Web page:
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Saturday, 11 April, 2009 12:33 PM
"A Chance to Say Yes" should be passed up
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"A Chance to Say Yes"
A Chance to Say Yes, or as it should be more accurately titled, Adultery A Go-Go, is 304 pages of self-indulgent drivel perpetrated by a woman who should've stayed out of novel writing and should have instead stuck to whatever it was her Ph.D. is in. I really don't care WHAT her Ph.D. is in, because frankly, she can't be any worse at that than she can be at writing.
Think I'm being too harsh? Well, sit down and brace yourselves, folks, because I'm about to prove this beyond all reasonable doubt with the plot analysis. Heston Demming, world-famous actor, celebrity, womanizer and magnificently self-righteous and self-pitying jackanape extraordinaire, has returned to his old stomping grounds, where apparently EVERYBODY is rich and at least somewhat famous, but no one more so than Heston. And Heston, you see, has come to GLOAT. And gloat he shall, rubbing everyone's nose in his amazing success by purchasing massive houses, paying off private detectives, being seen in the paparazzi's sights on the order of once a week if the book's being accurate and tooling around in a massive sailing yacht with the egomaniacally understated name of Windswept.
Of course, there's a darker side to Heston that Murray LOVES to wallow in, or rather have Heston wallow in, for long and excruciating pages at a time. He's an alcoholic who's actively destroyed lives, but to the rest of the world he's apparently the most wantable man on earth. Despite the fact that he's rather inconveniently married to an abusive gold-digging harpy who's cheating on him with an artist sufficiently fruity to make his own juice when you shake his hand. Suffice it to say that as much as he mourns the lives he's destroyed, he'll destroy several more before the novel's over, and he won't seem to have any problem with THOSE.
Enter Heston's long-lost first love Poppy, who's now an art dealer, and who's still, conveniently, VERY MUCH in love with Heston. Like looney ward in love. Like it's a wonder she hasn't carved his NAME into her forehead yet in love. Like I wish she could shut up about it for a few pages at a stretch in love.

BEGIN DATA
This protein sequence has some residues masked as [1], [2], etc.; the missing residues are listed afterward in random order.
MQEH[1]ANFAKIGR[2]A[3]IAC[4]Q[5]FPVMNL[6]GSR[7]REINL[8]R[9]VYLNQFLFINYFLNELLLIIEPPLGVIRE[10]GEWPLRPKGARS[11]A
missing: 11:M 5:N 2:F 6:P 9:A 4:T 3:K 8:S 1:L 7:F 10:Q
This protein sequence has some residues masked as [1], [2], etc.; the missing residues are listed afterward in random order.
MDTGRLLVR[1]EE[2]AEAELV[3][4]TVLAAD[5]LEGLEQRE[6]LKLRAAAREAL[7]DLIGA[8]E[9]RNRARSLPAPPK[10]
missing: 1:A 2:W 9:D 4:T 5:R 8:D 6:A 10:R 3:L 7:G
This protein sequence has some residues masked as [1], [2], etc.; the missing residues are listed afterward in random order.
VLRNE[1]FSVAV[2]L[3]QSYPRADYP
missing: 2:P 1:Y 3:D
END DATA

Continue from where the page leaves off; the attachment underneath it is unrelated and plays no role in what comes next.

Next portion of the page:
These are just two of the examples of adultery that this book is literally packed with. Heston's got ex-wives and ex-mistresses and ex-loves scattered all over the area, and he will take a run at most of them. Heston's wife will cheat. Heston's remarried ex-wife will cheat. Heston's remarried ex-wife's husband will cheat. Poppy's husband will cheat. Poppy herself is married and would cheerfully have sex with Heston at the drop of a hat. In Murray's world, marriage vows mean about as much as the oath required to join the Colgate Cavity Patrol.
Worse yet, Murray's work is BORING. Everyone is rich and at least kind of famous, so there's only one real conflict left, the conflict that people have in bed. When so much of the book is who's sleeping with who, it stops being a novel and starts being a college dorm. Yes, okay, we GET IT--Poppy wants Heston! There's only so many times you can call him a "beautiful man" before the audience just starts begging for death.
Perhaps worst of all, Murray's work had some really GODAWFUL copy editing done to it. There's misspellings and missing commas all over it, and frankly, for an allegedly professional novel, that's downright inexcusable. Between spell check and editors, this should never have happened.
Boring, repetitive, adulterous and even occasionally creepy (don't even get me started on the Vega family), Tina Murray's A Chance to Say Yes should be passed up at every opportunity. Unless you're willing to subject yourself to almost three hundred pages of nonsensical, poorly written garbage, say no to this chance.
OVERALL RATING: E
304 pages / Publisher: ArcheBooks Publishing / June 9, 2008 / Language: English / Fiction: Romance
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